It is not that Assam’s main Opposition party, the AGP, has not tried to woo the ‘minorities’ to its fold. On the eve of the state Assembly polls in April 2006, the AGP set up a ‘minority cell’ manned by several Muslim party members. This move was seen as an attempt by the AGP to send a signal out to Muslim voters that the party was not against the community, and that it was only against illegal aliens.

What is extremely important while discussing the contentious migration issue in Assam is to understand that the state of 26 million people comprises indigenous Assamese-speaking Muslims, indigenous Bengali-speaking Muslims (who dominate the Southern Barak Valley Districts), and the Muslim settlers whose origins can be traced to erstwhile East Bengal, now Bangladesh. The Assam Accord of 1985 had fixed March 25, 1971, as the cut-off date for detection and expulsion of illegal migrants, meaning that all those people from present Bangladesh who had entered Assam on or before that date would be regarded as Indian citizens, and the rest were to be detected and expelled. The issue of illegal migration refers only to those people from Bangladesh who illegally entered India after March 25, 1971.

Unfortunately, many politicians and analysts fail to make a clear distinction between the immigrant settlers or illegal migrants and the indigenous Muslims of Assam. That makes the state’s politics murkier still, because the total Muslim population in Assam is estimated at 30 per cent of the state’s population of 26 million.

The security implications of illegal migration are now becoming increasingly urgent. This issue gave rise to the state’s principal insurgency led by the United Liberation Front of Asom (ULFA), though this outfit now has little ideological content or connection with its original mandate and objectives. Worse, it is now common knowledge that Bangladesh is progressively turning into a hub of Islamist terror, with radical groups linked to the Al-Qaeda well-entrenched in that country. With a porous border with India stretching more than 4,000 kilometers running along rivers and croplands, inadequate security posts and poor deployment of Forces along the border, trans-border movement is a common phenomenon in the area. Further, with any number of Northeast Indian insurgent groups operating from bases and safe havens in Bangladesh, it is all the more important to stop the illegal influx, as also to detect and expel all illegal migrants.

No wonder the Supreme Court while quashing the February 10 Order reminded the Union government of its obligations to protect the country from external aggression, noting that

‘It (the February 10 order) does not serve the purpose sought to be achieved by the 1946 (Foreigners) Act or the Citizenship Act and the obligations cast on the Central government to protect the nation in terms of Article 355 of the Constitution…’

The Court’s observation on the national security aspect must not be taken as a mere cautionary note. It needs to be recognized that most recent Islamist terrorist attacks in India, including the 7/11 blasts in Mumbai, the serial blasts in Varanasi in March 2006, the attack at the Indian Institute of Science, Bangalore, in March 2005, and the suicide bombing at the Special Task Force Headquarters of the Andhra Pradesh Police in Hyderabad on October 12, 2005, all had a Bangladeshi ‘footprint’. Indian investigators found that these incidents were carried out by terrorists who had infiltrated from Bangladesh and some of whom were Bangladeshi nationals, or were otherwise sourced or serviced through Bangladesh. A government status paper presented in the Indian Parliament in the first week of December 2006 observed that Pakistan-based terrorist groups such as the Jaish-e-Mohammed (now Khuddam-ul-Islam) and Lashker-e-Taiba (now Jamaat-ud-Dawa) are using territory and ‘elements’ in Bangladesh and Nepal for movement of terrorists and finances.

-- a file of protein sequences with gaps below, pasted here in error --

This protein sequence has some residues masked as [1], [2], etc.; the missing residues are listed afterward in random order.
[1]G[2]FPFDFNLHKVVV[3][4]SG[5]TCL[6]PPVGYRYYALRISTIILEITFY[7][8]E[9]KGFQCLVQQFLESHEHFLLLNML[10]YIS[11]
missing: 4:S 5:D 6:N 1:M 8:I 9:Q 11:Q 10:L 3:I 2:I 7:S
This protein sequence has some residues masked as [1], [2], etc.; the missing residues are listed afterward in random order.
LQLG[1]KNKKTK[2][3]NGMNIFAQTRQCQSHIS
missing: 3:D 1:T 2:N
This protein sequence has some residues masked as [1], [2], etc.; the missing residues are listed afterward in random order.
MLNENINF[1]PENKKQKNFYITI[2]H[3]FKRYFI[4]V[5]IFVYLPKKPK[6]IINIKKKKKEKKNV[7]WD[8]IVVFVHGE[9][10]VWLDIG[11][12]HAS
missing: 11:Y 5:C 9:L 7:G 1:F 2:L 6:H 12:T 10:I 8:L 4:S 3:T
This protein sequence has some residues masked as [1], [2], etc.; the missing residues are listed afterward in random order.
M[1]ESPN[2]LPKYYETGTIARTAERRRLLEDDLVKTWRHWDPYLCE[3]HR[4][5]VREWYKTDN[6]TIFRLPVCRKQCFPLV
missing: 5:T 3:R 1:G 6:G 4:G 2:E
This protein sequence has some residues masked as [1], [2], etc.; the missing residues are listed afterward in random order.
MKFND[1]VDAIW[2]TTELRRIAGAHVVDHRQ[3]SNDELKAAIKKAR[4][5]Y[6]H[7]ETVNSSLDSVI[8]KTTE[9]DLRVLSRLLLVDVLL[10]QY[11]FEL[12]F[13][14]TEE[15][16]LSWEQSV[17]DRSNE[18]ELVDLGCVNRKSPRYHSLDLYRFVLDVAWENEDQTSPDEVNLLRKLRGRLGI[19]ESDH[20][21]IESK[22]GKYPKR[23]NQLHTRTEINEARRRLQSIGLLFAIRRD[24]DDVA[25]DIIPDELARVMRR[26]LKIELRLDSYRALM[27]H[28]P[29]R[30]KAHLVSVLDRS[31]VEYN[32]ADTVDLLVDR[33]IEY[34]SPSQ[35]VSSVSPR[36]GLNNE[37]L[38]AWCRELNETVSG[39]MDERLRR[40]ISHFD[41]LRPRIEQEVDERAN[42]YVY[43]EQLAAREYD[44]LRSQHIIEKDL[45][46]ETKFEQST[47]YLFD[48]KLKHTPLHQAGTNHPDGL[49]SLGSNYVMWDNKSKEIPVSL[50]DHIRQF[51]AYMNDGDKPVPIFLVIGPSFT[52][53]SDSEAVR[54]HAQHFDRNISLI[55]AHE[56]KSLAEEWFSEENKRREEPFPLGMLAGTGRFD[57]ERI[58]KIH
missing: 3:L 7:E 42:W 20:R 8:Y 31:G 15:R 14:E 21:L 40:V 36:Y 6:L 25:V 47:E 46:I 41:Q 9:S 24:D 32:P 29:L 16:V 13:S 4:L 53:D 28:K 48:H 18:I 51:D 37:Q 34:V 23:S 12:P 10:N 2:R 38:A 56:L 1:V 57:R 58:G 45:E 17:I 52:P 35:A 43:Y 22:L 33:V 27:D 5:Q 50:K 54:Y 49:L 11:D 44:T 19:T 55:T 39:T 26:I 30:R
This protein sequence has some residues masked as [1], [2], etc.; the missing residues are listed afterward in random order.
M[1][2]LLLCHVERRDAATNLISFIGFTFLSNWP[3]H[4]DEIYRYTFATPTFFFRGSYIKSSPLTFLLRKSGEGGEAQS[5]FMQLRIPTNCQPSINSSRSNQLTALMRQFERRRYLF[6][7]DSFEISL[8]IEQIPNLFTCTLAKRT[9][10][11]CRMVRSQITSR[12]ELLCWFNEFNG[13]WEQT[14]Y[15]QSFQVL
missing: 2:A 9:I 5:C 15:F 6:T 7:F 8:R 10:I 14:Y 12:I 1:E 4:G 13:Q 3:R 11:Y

What has, however, kept the issue alive in Assam for more than a decade-and-a-half is the misuse on many occasions in the past of provisions in the Foreigners Act, 1946, where overzealous police or administrative officials served notices on genuine Muslim citizens, including Assamese-speaking inhabitants, to prove their nationality. Such instances were also, unfortunately, the result of petty politics, not acts of honest law enforcement.

Today, there is euphoria in Assam yet again, after the Court struck off a provision that was soft on illegal migrants seen by many as part of Bangladesh’s grand design for a ‘demographic invasion’ of Assam. Groups like the AASU, which had spearheaded the six-year-long anti-foreigner (anti-illegal Bangladeshi migrants) agitation in the eighties, celebrated the verdict. What the AASU has always found hard to explain is the reason why its leadership accepted the IM[DT] Act, which was legislated in 1983 to further an agreement with the Union government to end AASU’s agitation two years later (in August 1985) under the watchful eyes of then Prime Minister Rajiv Gandhi.

The fact remains that, irrespective of whether a soft or a tough law exists by which to deal with foreigners or illegal migrants, cross-border human traffic along the Indo-Bangladesh border is bound to continue in times to come. The catch lies in enforcing the law in whatever form it exists, not in celebrating the ‘dustbinning’ of a certain provision perceived to be favourable to illegal migrants. Unless the politics of citizenship comes to an end in Assam, illegal Bangladeshis will keep coming in. The laws to tackle the issue must be enforced by the authorities in a determined but impartial manner, and with a recognition that everyone wearing a lungi and sporting a long beard and white skull cap is not an illegal migrant.


Wasbir Hussain is a Guwahati-based Political Analyst and Associate Fellow, Institute for Conflict Management, New Delhi. Courtesy, the South Asia Intelligence Review of the South Asia Terrorism Portal.